Do Abstract Objects Exist?


Do numbers “exist”? What about properties? I know my red apple exists, but does “redness” itself exist?

The existence of abstract objects seems, at first, like a deep metaphysical question. In fact, it’s a question of the pragmatics of language.

A couple of quick definitions. The view that abstract objects do exist is called “Platonism.” The view that they don’t is “nominalism.” Those who think they do exist, but only in the mind, are “conceptualists.”

Let’s take the case of numbers. A typical nominalist argument says that while you may bump into two apples somewhere along your travels, you’re never going to bump into “2.” There is no such thing independent of our descriptions of states of affairs. And that’s all abstract objects are – descriptions. They exist only in language.

The conceptualist replies: the fact that they exist even just as descriptions demonstrates that they do exist – in the mind. Abstract objects are mental fictions, and as such, they exist.

The Platonist’s retort: how do you explain that we all come up with the same mental fictions? When you and I speak of “the number of apples here,” we’re not talking about two different fictions that each of us came up with and which we happened to give the same name to. We’re speaking about the same thing: the number 2!

The Platonist may add that science corroborates the existence of numbers. Science predicts reality, and it does so through the use of numbers. This verifies the fact that numbers aren’t just some arbitrary or socially conditioned way of interpreting the world.…

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I Am God (And So Are You)

That title might sound like a rather mystical, woo-y claim. Maybe it is. I have an argument for it – it comes down to an argument for Indra’s net. All you need to grant me are some standard intuitions about causality and properties, and a particular definition of “God.”

An object is the necessity of every thing else

We’ve got an object – let’s call it “@1” – at some give instant in time, T. There are two ways we can describe @1. We can point to it, or draw some imaginary spatial boundaries, and stipulate that “whatever is there is @1.” This is useful for reference, but it doesn’t tell us anything substantial about @1.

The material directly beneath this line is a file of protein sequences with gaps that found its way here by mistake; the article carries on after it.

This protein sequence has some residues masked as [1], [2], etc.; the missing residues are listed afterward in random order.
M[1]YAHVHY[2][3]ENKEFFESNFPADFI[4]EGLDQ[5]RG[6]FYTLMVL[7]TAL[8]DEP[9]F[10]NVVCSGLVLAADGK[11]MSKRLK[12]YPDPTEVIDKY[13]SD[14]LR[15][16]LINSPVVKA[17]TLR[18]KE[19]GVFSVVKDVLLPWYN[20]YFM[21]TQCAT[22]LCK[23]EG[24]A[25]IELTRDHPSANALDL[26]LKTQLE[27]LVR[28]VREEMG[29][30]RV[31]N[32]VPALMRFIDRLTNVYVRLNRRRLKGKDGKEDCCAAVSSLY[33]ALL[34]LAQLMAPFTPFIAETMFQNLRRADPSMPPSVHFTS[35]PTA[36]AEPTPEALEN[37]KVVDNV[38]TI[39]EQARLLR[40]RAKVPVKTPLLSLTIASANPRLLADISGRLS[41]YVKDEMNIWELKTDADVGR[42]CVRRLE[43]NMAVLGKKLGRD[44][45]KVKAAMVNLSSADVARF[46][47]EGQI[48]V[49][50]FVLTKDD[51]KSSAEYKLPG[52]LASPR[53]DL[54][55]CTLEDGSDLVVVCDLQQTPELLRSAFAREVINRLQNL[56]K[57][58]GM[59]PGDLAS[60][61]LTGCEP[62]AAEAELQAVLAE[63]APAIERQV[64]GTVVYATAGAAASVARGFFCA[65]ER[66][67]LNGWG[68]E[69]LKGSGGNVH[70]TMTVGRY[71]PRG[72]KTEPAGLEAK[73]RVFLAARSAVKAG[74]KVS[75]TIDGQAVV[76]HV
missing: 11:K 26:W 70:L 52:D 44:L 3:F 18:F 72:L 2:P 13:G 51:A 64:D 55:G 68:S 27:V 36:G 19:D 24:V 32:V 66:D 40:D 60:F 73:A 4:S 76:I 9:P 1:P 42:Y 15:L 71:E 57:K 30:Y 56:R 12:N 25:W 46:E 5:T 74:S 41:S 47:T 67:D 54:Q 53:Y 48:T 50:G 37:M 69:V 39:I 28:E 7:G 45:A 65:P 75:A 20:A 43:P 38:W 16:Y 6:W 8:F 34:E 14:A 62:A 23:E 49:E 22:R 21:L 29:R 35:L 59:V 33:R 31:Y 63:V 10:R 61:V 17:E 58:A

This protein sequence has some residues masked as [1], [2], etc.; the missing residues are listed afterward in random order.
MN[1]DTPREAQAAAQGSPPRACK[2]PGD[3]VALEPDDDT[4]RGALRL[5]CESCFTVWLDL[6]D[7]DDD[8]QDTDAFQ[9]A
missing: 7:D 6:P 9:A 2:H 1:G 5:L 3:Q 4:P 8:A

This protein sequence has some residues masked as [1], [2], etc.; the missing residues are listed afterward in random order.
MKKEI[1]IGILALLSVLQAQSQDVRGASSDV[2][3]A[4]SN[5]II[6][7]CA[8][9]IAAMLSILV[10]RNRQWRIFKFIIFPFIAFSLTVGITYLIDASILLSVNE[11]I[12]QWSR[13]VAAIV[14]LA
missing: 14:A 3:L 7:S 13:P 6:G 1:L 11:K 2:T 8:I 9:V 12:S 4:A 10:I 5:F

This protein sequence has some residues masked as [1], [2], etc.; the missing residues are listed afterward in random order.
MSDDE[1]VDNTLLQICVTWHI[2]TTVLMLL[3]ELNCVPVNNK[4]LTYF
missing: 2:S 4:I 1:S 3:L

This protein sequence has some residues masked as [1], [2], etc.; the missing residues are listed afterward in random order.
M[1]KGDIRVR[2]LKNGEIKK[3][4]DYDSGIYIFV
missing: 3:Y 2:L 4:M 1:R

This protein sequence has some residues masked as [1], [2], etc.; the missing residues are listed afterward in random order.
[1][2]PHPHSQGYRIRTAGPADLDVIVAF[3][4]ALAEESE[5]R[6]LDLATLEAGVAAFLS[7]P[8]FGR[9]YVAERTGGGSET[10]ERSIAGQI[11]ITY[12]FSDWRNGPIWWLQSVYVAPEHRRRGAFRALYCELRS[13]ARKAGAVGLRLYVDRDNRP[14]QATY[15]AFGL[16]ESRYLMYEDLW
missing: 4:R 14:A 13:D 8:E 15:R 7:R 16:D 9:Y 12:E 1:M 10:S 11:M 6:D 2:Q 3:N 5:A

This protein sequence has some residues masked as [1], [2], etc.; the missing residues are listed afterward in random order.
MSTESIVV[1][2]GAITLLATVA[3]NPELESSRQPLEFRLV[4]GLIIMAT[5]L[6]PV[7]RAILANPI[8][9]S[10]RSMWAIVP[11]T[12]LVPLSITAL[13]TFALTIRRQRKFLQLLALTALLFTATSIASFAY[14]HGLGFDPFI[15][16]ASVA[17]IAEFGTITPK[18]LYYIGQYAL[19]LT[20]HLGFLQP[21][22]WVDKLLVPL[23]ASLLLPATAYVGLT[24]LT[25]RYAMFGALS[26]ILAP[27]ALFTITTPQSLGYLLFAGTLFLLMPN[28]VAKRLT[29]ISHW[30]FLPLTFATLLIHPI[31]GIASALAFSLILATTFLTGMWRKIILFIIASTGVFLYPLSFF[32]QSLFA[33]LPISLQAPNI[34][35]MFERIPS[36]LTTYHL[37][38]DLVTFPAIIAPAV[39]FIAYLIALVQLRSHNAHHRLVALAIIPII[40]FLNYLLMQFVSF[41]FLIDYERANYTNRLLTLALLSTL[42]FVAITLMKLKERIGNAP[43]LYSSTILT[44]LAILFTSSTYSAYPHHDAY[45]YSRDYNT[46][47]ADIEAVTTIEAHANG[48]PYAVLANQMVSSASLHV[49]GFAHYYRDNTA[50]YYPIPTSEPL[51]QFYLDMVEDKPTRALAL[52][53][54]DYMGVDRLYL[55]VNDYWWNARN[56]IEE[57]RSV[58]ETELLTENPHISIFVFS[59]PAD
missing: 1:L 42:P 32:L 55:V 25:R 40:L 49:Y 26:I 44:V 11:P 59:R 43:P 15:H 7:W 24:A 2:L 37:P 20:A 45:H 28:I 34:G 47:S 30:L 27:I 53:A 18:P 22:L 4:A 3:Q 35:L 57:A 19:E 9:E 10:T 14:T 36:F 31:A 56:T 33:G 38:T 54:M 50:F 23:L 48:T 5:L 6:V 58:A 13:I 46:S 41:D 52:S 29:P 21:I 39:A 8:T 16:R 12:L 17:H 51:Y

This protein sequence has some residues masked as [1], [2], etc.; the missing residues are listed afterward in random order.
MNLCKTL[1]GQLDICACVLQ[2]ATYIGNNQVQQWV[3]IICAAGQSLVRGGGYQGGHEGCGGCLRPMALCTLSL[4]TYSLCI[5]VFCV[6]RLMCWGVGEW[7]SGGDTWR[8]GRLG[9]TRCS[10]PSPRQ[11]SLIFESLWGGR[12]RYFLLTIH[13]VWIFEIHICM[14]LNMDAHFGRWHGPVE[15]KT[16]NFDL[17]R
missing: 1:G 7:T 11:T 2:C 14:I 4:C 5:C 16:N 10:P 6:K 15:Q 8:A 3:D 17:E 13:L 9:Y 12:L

We can also describe @1 by listing out properties. We can say that @1 is at location X, is Y shade of red, has such and such shape and size, is made up of W particles, etc. If we could list out every property of @1, we would say everything that there is to say about it. There is nothing about @1 that couldn’t be conveyed through a property.

Every property of @1 is caused by something. Think of it this way. Every thing is the way that it is because of the arrangement of its subatomic particles along certain basic parameters: location, velocity, mass, charge, etc. If something changes, it is because the arrangement of subatomic particles that constitutes it changes.…

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Zeno’s Arrow

I wrote about Zeno’s Achilles paradox – along with the Dichotomy (a.k.a. Racetrack) and the lesser know Plurality – here. You should read that before reading this. In that post, I didn’t mention Zeno’s other very famous paradox: the Arrow. Though a huge majority of philosophers think Zeno’s other paradoxes were cleared up by calculus and set theory, many consider the Arrow still unsolved. I’ll be arguing that the Arrow, though it appears to deal with separate issues, is really the same Achilles paradox in a different form.

Consider an arrow traveling down a trajectory. Take a snapshot at one static instant. In this one duration-less instant, the arrow is at rest. It is not moving, insofar as motion requires movement from one point to another, and this arrow is, in this one instant, in only one spot. So the arrow is at rest in one instant, at rest again in the next, at rest again in the next. If the arrow is at rest at every instant along its journey, how can we say that the arrow is in motion? When exactly does this arrow travel?

One aspect of the Arrow is simple enough to dissolve: being at rest, defined as “not being in motion,” only makes sense over some duration of time. Motion is defined as distance traveled over some period of time, so it makes no sense to even inquire as to whether motion is happening or not happening when we’re limited to a time range of 0.…

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